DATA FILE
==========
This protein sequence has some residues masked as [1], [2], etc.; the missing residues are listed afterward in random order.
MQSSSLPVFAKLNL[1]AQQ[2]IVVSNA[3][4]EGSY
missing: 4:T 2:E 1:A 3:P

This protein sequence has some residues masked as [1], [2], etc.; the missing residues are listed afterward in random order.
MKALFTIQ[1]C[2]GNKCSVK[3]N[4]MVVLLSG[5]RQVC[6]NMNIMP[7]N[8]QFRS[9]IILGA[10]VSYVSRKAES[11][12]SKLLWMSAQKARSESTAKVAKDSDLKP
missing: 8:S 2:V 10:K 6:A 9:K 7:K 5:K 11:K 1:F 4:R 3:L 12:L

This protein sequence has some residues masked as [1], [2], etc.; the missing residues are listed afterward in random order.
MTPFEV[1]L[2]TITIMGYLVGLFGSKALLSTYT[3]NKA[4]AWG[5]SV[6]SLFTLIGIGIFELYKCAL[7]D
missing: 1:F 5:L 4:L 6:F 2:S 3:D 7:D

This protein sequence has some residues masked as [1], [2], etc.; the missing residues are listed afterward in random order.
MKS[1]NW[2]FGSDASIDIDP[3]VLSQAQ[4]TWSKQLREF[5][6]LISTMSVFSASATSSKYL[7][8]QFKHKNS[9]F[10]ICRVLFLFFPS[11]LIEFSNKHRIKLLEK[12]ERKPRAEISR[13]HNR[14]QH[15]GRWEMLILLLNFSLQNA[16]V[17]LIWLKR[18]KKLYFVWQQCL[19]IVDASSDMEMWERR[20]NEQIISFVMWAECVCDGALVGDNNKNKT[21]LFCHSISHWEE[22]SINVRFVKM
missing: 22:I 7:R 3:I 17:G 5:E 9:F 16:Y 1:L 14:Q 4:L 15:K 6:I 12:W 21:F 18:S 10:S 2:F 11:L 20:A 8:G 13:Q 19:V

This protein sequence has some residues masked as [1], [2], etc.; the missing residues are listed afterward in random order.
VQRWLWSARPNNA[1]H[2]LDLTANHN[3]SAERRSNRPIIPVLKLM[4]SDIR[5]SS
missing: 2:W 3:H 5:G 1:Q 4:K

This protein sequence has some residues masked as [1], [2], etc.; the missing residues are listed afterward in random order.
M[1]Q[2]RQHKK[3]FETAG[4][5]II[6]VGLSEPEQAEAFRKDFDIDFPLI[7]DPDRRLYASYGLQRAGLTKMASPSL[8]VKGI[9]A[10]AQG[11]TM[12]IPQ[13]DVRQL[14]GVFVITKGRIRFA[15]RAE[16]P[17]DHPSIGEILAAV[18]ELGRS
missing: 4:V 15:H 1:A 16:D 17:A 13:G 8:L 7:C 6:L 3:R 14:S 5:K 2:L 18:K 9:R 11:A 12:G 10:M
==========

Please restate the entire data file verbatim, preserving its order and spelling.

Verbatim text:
This protein sequence has some residues masked as [1], [2], etc.; the missing residues are listed afterward in random order.
MQSSSLPVFAKLNL[1]AQQ[2]IVVSNA[3][4]EGSY
missing: 4:T 2:E 1:A 3:P

This protein sequence has some residues masked as [1], [2], etc.; the missing residues are listed afterward in random order.
MKALFTIQ[1]C[2]GNKCSVK[3]N[4]MVVLLSG[5]RQVC[6]NMNIMP[7]N[8]QFRS[9]IILGA[10]VSYVSRKAES[11][12]SKLLWMSAQKARSESTAKVAKDSDLKP
missing: 8:S 2:V 10:K 6:A 9:K 7:K 5:K 11:K 1:F 4:R 3:L 12:L

This protein sequence has some residues masked as [1], [2], etc.; the missing residues are listed afterward in random order.
MTPFEV[1]L[2]TITIMGYLVGLFGSKALLSTYT[3]NKA[4]AWG[5]SV[6]SLFTLIGIGIFELYKCAL[7]D
missing: 1:F 5:L 4:L 6:F 2:S 3:D 7:D

This protein sequence has some residues masked as [1], [2], etc.; the missing residues are listed afterward in random order.
MKS[1]NW[2]FGSDASIDIDP[3]VLSQAQ[4]TWSKQLREF[5][6]LISTMSVFSASATSSKYL[7][8]QFKHKNS[9]F[10]ICRVLFLFFPS[11]LIEFSNKHRIKLLEK[12]ERKPRAEISR[13]HNR[14]QH[15]GRWEMLILLLNFSLQNA[16]V[17]LIWLKR[18]KKLYFVWQQCL[19]IVDASSDMEMWERR[20]NEQIISFVMWAECVCDGALVGDNNKNKT[21]LFCHSISHWEE[22]SINVRFVKM
missing: 22:I 7:R 3:I 17:G 5:E 9:F 16:Y 1:L 14:Q 4:L 15:K 6:I 12:W 21:F 18:S 10:S 2:F 11:L 20:A 8:G 13:Q 19:V

This protein sequence has some residues masked as [1], [2], etc.; the missing residues are listed afterward in random order.
VQRWLWSARPNNA[1]H[2]LDLTANHN[3]SAERRSNRPIIPVLKLM[4]SDIR[5]SS
missing: 2:W 3:H 5:G 1:Q 4:K

This protein sequence has some residues masked as [1], [2], etc.; the missing residues are listed afterward in random order.
M[1]Q[2]RQHKK[3]FETAG[4][5]II[6]VGLSEPEQAEAFRKDFDIDFPLI[7]DPDRRLYASYGLQRAGLTKMASPSL[8]VKGI[9]A[10]AQG[11]TM[12]IPQ[13]DVRQL[14]GVFVITKGRIRFA[15]RAE[16]P[17]DHPSIGEILAAV[18]ELGRS
missing: 4:V 15:H 1:A 16:D 17:A 13:G 8:L 7:C 6:L 3:R 14:S 5:K 2:L 18:K 9:R 11:A 12:G 10:M